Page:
I receive emails from various missionaries and mission groups. Not long ago, I was one of those who sent such prayer letters. This brief report, that I read this morning, really spoke to me, not only for what it said but for the challenge it implied. I edited it a bit, to remove identifiers and to make the brief account clearer. I'll share a few comments afterward
From the world, where things like this happen (the request contained the missionaries place of service):
We marvel at God’s workings! A coworker from a social ministry project regularly attends a meeting of a group of subsistence farmers. He noticed that one of the female participants had not planted a field next to her house. It turned out the woman had been accused of having used magic to kill her nephew. The boy had died of malaria. As a result of her familynand church believing this accusation, she was beaten so severely, she couldn’t even move for a long time. So the coworker and associates planted a field with her, even though they weren’t sure there would be enough rain to produce a good harvest. "We also tried to point to reconciliation through God," as all those involved in the beating incident attend the same church.
They report, "How happy we were, when three months later we were able to have a thanksgiving service on that woman’s field – not only for a good harvest but also for the joyous news that she has forgiven her family. Later we heard that her brother, acting as the head of the family, had asked her for forgiveness."
- In the environment where this story originates, this field represented an important part of a family's livelihood. It is probably not saying too much to say that whether or not this field was planted was a matter of life and death.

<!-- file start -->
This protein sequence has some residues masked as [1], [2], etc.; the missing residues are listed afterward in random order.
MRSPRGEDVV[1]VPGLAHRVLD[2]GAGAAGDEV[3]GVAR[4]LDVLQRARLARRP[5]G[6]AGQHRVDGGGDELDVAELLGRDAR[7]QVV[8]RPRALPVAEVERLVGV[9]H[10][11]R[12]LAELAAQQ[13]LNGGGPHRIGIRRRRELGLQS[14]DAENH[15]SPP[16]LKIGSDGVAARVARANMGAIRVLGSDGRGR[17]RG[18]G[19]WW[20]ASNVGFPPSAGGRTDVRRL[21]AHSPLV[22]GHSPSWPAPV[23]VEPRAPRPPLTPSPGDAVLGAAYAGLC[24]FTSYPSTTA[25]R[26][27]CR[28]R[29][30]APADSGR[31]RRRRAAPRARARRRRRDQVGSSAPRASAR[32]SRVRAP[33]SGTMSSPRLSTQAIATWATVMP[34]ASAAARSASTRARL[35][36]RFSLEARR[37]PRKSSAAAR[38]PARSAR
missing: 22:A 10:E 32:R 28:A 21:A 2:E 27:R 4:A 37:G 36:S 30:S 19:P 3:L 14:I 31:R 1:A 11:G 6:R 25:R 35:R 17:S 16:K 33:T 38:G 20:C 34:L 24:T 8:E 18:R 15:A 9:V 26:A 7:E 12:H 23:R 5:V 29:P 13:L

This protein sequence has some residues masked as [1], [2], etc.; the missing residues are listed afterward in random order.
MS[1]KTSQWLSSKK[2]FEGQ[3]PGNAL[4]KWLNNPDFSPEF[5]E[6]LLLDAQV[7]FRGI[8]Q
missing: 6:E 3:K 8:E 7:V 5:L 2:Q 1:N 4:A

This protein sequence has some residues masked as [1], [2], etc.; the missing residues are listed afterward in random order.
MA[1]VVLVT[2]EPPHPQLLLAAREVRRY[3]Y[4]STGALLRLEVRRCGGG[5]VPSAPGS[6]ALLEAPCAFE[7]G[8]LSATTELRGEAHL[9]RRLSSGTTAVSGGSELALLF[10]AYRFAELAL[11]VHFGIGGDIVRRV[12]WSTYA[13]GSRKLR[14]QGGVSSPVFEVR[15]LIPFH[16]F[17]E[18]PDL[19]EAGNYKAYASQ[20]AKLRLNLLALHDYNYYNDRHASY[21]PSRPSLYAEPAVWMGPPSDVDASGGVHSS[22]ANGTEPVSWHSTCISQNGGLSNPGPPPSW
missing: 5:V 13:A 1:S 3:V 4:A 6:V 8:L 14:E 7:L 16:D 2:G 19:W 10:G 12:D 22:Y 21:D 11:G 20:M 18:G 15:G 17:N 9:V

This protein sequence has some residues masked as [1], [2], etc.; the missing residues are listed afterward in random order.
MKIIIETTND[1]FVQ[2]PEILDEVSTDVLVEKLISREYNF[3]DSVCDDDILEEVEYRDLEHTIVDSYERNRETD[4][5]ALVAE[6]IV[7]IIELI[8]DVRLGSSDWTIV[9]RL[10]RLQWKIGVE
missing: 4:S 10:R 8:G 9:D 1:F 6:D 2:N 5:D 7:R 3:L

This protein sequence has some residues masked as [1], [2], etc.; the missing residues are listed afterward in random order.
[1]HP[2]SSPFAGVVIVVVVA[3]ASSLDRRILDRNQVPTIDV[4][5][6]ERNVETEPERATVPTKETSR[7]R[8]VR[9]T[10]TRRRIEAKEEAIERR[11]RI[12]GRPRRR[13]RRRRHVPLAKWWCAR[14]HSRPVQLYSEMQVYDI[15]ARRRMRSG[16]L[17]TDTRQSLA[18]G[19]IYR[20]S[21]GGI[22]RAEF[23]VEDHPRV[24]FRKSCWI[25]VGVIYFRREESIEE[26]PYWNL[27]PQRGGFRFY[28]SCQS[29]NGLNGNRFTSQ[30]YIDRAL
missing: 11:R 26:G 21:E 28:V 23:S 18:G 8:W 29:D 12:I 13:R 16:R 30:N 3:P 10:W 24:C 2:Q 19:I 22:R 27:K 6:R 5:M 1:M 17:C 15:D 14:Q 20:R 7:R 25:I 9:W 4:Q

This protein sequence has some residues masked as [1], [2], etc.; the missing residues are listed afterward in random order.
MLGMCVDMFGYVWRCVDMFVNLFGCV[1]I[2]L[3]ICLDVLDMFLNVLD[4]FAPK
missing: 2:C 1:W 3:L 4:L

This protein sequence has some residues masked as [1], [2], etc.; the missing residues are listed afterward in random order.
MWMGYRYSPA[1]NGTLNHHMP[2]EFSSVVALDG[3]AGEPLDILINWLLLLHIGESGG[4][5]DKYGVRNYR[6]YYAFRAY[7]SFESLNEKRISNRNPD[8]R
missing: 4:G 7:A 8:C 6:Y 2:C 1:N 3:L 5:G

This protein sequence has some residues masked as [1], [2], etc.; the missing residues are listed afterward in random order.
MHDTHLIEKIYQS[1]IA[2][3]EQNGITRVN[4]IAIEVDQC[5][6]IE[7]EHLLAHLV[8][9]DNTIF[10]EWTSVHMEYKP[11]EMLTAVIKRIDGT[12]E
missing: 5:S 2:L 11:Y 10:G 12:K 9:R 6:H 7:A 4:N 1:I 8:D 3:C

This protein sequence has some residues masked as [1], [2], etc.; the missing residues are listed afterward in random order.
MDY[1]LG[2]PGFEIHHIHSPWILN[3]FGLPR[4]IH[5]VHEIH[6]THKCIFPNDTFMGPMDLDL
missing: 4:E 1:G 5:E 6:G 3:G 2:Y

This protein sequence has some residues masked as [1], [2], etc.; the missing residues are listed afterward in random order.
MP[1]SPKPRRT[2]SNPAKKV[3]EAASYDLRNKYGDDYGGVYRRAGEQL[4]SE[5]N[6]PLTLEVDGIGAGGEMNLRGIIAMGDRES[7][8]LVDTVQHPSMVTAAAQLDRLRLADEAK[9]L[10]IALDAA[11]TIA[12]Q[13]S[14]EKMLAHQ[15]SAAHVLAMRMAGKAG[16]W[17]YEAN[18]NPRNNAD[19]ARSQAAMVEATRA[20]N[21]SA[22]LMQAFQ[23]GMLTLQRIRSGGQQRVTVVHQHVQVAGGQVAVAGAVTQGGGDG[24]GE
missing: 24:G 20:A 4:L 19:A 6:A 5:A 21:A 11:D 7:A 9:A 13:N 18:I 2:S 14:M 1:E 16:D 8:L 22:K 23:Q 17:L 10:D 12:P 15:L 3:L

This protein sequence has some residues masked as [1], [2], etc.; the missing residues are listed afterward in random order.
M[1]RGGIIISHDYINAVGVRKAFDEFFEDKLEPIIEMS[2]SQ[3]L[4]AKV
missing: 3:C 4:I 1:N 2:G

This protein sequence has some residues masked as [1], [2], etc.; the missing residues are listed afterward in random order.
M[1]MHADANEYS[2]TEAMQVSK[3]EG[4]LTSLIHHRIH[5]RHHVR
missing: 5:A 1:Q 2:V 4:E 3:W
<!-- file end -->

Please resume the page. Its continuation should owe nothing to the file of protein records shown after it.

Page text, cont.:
I, and you, need to be looking for places where we can step in and interrupt the flow of evil in this world. The church has an impressive history of doing this. From the early church rescuing abandoned infants in the Roman Empire, to Christians stepping up to care for victims of the Black Plague in the middle ages, to modern-era missions erecting hospitals and aiding with agriculture all over the world, dedicated Christians have chosen to light a candle rather than merely curse the darkness. Thanks, Coworker, for this example.
- Whenever tragedy strikes, sin is usually lurking around. The "father of lies" looks for any opportunity to damage the church. Here is a church in an agricultural community minus all the tractors, silos, and equipment that mark farming in the west. These aren't folk who grow tomatoes because they can grow better ones than those available at Walmart. For these folk, if their field produces they eat. If it doesn't they don't. The devil is smart enough to know that someone attending the funeral(s) that would have taken place, had not Coworker and his band stepped in, would draw the clear conclusion, "This is the church's fault. The beating this woman received was a sin not only against her but against those dependent on her. Worse, it doesn't take too much imagination to see that but for Coworker, this would have resulted in a stain on the reputation of the church--even The Church.
- Did you note that Coworker didn't plant the field alone? "Associates" helped. Further, the group of outsiders didn't do it for the injured woman, they did it with her. There are times when brave, dedicated Christians need to step up on their own, but those occasions are rare. Usually, the pattern one can observe in the book of Acts--partnership--should be the mode of action.
- As important as it was for this family to be fed, that wasn't most important. The brief praise and prayer note didn't say for sure, but I take it that "the brother acting as the head of the family" is the father of the boy who died from malaria. If so, it makes the forgiveness that was offered all the more powerful. The Apostle Paul tells his son-in-the-faith, Titus, to teach his congregation "to be ready for every good work, to speak evil of no one, to avoid quarreling, to be gentle, and to show perfect courtesy toward all people. . . . to devote themselves to good works. These things are excellent and profitable for people." (Tt 3:1–2 & 8). This is part of the lifestyle that results in "the word of God . . . not be[ing] reviled" (Tt.2:5), and "condemned" (Tt 2:8). In fact it results in the "adorn[ing of] the doctrine of God our Savior" (Tt 2:10). Can you imagine that people like you, me, Coworker, and Associates have the opportunity to make the truth about Jesus Christ more attractive to those who live around us? We do!